The Balboa is named after Spanish explorer Vasco Núñez de Balboa, the first European to cross the Americas and reach the Pacific Ocean.
Panama has a unique monetary system that uses the U.S. dollar as legal tender for banknotes and the Balboa for coins.
Segments and denominations
Panamanian Balboa is divided into 100 smaller units called centésimos.
Coins are available in denominations of 1, 5, 10, 25 and 50 cents, as well as the 1 Balboa coin.
Balboa does not issue banknotes; instead, Panama uses U.S. dollar bills as paper currency.
The Panamanian Balboa is pegged to the US Dollar at a fixed exchange rate of 1 PAB = 1 USD.
Due to this peg, the value of Balboa moves in tandem with the U.S. dollar.
This arrangement provides Panama with a stable currency as fluctuations in the value of the Balboa are minimized.
Panama is a mixed economy with significant contributions from the services, industry and agricultural sectors.
The country’s strategic location at the crossroads of the Americas makes it an important hub for international trade and commerce.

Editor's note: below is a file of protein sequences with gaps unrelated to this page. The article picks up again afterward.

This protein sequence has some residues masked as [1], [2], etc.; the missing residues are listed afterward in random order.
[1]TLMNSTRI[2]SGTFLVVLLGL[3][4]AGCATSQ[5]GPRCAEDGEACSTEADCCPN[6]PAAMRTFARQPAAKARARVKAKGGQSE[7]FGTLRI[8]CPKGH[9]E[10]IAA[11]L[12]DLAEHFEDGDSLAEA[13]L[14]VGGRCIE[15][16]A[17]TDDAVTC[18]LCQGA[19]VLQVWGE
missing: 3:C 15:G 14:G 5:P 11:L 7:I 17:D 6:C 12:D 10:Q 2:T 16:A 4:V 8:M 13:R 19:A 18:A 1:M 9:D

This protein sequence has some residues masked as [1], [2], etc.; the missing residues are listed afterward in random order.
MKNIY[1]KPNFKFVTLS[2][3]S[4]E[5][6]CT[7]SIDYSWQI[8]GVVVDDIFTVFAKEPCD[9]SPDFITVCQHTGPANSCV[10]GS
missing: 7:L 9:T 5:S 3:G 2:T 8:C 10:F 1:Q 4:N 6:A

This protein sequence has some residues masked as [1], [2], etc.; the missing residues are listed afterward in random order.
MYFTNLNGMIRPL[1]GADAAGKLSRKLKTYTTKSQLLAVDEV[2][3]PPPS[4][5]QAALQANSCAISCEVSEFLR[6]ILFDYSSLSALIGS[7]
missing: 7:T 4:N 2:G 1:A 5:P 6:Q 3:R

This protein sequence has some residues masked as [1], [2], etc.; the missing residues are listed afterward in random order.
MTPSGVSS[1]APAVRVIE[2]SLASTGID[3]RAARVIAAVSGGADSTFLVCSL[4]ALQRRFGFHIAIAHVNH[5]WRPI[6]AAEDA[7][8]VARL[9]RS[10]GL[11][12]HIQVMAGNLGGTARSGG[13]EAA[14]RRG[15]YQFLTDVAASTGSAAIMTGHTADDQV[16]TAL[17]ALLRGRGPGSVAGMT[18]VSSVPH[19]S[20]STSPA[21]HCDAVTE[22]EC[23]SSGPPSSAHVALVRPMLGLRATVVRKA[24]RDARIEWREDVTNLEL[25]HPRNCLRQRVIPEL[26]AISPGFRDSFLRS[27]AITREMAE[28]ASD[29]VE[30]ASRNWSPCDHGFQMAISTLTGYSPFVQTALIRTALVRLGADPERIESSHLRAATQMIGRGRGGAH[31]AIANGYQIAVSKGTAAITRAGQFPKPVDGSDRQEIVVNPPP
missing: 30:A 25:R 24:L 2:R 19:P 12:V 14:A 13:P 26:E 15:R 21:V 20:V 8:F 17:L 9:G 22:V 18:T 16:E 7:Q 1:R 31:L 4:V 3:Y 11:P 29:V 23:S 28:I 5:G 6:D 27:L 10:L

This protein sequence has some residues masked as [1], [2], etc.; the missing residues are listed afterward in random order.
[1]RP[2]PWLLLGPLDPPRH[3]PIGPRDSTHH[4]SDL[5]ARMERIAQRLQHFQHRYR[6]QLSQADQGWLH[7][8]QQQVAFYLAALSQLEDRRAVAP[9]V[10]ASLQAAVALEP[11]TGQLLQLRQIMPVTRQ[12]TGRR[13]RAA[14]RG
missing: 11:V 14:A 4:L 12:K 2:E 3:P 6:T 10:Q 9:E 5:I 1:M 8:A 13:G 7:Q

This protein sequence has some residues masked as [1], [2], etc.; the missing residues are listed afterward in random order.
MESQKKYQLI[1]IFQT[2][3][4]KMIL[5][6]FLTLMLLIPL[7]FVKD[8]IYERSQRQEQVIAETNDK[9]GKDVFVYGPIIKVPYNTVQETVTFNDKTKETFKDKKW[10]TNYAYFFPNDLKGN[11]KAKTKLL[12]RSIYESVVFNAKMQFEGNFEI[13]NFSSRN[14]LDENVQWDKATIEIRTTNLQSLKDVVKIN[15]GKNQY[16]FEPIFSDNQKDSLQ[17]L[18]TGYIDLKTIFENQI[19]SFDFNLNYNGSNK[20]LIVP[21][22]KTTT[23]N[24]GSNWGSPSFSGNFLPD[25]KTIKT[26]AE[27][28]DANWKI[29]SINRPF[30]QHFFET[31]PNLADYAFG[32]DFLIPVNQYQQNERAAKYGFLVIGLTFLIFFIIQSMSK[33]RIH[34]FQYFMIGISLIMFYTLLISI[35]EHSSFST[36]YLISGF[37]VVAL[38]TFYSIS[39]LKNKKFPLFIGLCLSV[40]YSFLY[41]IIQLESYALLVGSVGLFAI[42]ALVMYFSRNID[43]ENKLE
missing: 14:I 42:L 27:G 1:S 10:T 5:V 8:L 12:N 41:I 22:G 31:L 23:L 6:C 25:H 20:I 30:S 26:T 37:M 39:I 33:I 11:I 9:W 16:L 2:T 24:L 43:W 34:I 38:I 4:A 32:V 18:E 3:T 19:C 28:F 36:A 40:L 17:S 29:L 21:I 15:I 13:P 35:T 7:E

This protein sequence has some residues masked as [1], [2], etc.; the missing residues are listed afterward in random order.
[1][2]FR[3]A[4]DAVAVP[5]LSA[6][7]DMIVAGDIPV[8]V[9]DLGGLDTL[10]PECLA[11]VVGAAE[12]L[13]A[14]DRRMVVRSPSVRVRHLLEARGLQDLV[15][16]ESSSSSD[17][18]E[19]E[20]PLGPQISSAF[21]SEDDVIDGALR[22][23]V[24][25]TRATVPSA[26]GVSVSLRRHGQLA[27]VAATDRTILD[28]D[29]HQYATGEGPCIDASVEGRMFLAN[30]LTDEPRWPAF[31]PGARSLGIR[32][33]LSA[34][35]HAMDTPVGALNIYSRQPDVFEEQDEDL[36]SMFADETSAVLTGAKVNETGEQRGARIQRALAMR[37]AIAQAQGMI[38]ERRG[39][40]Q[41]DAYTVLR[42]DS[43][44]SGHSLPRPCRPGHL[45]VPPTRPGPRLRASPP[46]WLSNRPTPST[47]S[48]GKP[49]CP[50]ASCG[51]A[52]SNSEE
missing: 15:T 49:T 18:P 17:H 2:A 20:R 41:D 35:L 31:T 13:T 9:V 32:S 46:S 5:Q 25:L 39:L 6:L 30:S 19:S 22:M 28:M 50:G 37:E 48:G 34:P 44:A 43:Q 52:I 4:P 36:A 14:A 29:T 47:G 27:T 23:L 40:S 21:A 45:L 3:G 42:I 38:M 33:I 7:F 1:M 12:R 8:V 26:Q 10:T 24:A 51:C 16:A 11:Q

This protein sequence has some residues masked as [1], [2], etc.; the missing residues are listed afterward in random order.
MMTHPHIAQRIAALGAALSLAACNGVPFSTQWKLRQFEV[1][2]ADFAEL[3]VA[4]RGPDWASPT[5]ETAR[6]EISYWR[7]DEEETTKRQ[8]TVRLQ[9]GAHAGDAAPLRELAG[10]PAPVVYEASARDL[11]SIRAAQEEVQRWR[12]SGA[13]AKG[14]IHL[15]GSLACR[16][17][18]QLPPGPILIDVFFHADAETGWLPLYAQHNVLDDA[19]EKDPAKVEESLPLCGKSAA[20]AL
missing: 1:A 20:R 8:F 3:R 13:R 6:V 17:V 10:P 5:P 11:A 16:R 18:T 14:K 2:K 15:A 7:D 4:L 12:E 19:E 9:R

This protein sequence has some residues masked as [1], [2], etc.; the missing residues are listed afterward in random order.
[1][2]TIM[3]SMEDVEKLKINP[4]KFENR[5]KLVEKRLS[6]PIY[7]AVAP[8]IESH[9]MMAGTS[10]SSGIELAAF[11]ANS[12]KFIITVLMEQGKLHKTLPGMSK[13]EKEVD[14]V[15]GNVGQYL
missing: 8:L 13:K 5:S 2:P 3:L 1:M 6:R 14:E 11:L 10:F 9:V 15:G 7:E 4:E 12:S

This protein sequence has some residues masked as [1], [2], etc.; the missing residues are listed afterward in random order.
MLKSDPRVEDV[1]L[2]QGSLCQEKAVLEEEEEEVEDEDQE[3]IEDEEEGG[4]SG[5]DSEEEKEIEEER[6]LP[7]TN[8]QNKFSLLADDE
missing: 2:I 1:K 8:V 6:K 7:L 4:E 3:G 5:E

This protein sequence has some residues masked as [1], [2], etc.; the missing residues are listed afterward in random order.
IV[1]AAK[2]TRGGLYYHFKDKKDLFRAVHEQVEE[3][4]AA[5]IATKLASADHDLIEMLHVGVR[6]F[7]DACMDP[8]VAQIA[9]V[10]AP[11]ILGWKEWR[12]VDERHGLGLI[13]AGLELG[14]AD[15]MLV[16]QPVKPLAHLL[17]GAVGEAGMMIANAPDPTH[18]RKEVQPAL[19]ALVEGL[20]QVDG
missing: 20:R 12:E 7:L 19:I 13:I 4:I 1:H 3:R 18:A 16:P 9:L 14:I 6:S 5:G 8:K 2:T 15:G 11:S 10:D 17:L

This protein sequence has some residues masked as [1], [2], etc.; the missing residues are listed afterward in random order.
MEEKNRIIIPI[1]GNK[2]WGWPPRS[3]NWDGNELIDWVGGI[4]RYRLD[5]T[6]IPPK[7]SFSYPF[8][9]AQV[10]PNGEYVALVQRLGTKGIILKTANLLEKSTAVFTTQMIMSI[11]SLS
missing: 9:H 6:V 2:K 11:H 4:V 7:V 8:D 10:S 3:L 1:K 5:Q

The Panama Canal is an important shipping route connecting the Atlantic and Pacific Oceans and plays a vital role in the country's economy.
Other important contributors to the Panamanian economy include the banking and finance industry, tourism and logistics.
In recent years, the country's economy has continued to grow steadily, driven by increased foreign investment, infrastructure development and economic reforms.
Challenges and prospects
The Panamanian economy faces several challenges, such as income inequality, poverty, and the need to diversify the economy.
Additionally, the country must address issues related to corruption, transparency and governance to remain attractive to foreign investors.
Efforts to diversify the economy, invest in education and health care, and improve infrastructure can help Panama maintain its growth momentum and ensure long-term economic stability.
To sum up, the Panamanian Balboa is one of the official currencies of Panama and is used as coins, while the US dollar bills are used as banknotes.
Balboa is subdivided into cents and pegged to the U.S. dollar at a fixed exchange rate. Panama has a mixed economy, with significant contributions from the services, industry and agricultural sectors.
The country faces challenges such as income inequality, poverty and the need to diversify the economy, but the economy has been growing steadily, driven by increased foreign investment, infrastructure development and economic reforms.